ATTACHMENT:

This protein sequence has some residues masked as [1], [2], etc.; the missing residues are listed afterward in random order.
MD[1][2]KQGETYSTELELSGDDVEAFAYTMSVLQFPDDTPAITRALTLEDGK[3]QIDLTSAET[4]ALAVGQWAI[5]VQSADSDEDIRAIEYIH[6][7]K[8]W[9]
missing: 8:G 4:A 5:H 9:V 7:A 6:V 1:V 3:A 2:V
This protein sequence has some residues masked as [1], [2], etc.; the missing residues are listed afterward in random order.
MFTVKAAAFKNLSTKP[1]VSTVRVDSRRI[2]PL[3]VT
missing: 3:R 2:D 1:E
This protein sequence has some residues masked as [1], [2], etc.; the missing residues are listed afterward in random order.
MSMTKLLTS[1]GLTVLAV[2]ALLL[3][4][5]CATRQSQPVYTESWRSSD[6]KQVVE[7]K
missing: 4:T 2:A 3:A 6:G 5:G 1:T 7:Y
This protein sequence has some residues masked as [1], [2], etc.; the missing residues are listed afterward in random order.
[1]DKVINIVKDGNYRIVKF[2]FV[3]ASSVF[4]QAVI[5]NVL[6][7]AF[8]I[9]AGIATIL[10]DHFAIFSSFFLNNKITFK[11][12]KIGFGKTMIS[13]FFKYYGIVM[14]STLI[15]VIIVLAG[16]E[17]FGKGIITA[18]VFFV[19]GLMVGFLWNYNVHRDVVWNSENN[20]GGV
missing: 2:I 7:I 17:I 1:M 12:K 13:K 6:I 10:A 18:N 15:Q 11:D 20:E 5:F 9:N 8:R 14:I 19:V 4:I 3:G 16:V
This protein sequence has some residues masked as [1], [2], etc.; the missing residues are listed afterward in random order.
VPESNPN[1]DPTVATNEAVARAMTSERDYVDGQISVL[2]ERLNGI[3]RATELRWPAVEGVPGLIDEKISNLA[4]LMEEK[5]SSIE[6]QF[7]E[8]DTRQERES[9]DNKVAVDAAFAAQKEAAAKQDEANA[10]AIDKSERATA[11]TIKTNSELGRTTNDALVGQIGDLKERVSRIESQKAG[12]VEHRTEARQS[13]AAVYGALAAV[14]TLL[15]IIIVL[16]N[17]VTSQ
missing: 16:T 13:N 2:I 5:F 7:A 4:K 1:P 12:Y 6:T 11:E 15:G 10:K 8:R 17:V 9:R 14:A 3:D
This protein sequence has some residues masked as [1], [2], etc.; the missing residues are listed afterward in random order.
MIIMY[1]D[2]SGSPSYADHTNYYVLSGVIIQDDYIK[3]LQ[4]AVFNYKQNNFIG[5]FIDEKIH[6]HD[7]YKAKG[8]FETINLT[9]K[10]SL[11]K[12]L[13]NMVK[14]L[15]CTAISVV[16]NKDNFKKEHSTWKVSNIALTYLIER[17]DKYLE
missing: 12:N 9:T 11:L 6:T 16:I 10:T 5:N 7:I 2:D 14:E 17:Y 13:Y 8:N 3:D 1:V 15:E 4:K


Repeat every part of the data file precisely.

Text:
This protein sequence has some residues masked as [1], [2], etc.; the missing residues are listed afterward in random order.
MD[1][2]KQGETYSTELELSGDDVEAFAYTMSVLQFPDDTPAITRALTLEDGK[3]QIDLTSAET[4]ALAVGQWAI[5]VQSADSDEDIRAIEYIH[6][7]K[8]W[9]
missing: 8:G 4:A 5:H 9:V 7:A 6:V 1:V 3:A 2:V
This protein sequence has some residues masked as [1], [2], etc.; the missing residues are listed afterward in random order.
MFTVKAAAFKNLSTKP[1]VSTVRVDSRRI[2]PL[3]VT
missing: 3:R 2:D 1:E
This protein sequence has some residues masked as [1], [2], etc.; the missing residues are listed afterward in random order.
MSMTKLLTS[1]GLTVLAV[2]ALLL[3][4][5]CATRQSQPVYTESWRSSD[6]KQVVE[7]K
missing: 4:T 2:A 3:A 6:G 5:G 1:T 7:Y
This protein sequence has some residues masked as [1], [2], etc.; the missing residues are listed afterward in random order.
[1]DKVINIVKDGNYRIVKF[2]FV[3]ASSVF[4]QAVI[5]NVL[6][7]AF[8]I[9]AGIATIL[10]DHFAIFSSFFLNNKITFK[11][12]KIGFGKTMIS[13]FFKYYGIVM[14]STLI[15]VIIVLAG[16]E[17]FGKGIITA[18]VFFV[19]GLMVGFLWNYNVHRDVVWNSENN[20]GGV
missing: 2:I 7:I 17:I 1:M 12:K 13:K 6:I 10:A 18:N 15:Q 11:D 20:E 5:F 9:N 8:R 14:I 19:V 4:I 3:G 16:V
This protein sequence has some residues masked as [1], [2], etc.; the missing residues are listed afterward in random order.
VPESNPN[1]DPTVATNEAVARAMTSERDYVDGQISVL[2]ERLNGI[3]RATELRWPAVEGVPGLIDEKISNLA[4]LMEEK[5]SSIE[6]QF[7]E[8]DTRQERES[9]DNKVAVDAAFAAQKEAAAKQDEANA[10]AIDKSERATA[11]TIKTNSELGRTTNDALVGQIGDLKERVSRIESQKAG[12]VEHRTEARQS[13]AAVYGALAAV[14]TLL[15]IIIVL[16]N[17]VTSQ
missing: 16:T 13:N 2:I 5:F 7:A 4:K 1:P 12:Y 6:T 11:E 15:G 10:K 8:R 17:V 9:R 14:A 3:D
This protein sequence has some residues masked as [1], [2], etc.; the missing residues are listed afterward in random order.
MIIMY[1]D[2]SGSPSYADHTNYYVLSGVIIQDDYIK[3]LQ[4]AVFNYKQNNFIG[5]FIDEKIH[6]HD[7]YKAKG[8]FETINLT[9]K[10]SL[11]K[12]L[13]NMVK[14]L[15]CTAISVV[16]NKDNFKKEHSTWKVSNIALTYLIER[17]DKYLE
missing: 12:N 9:T 11:L 6:T 16:I 10:T 5:N 7:I 2:D 14:E 17:Y 13:Y 8:N 3:D 1:V 15:E 4:K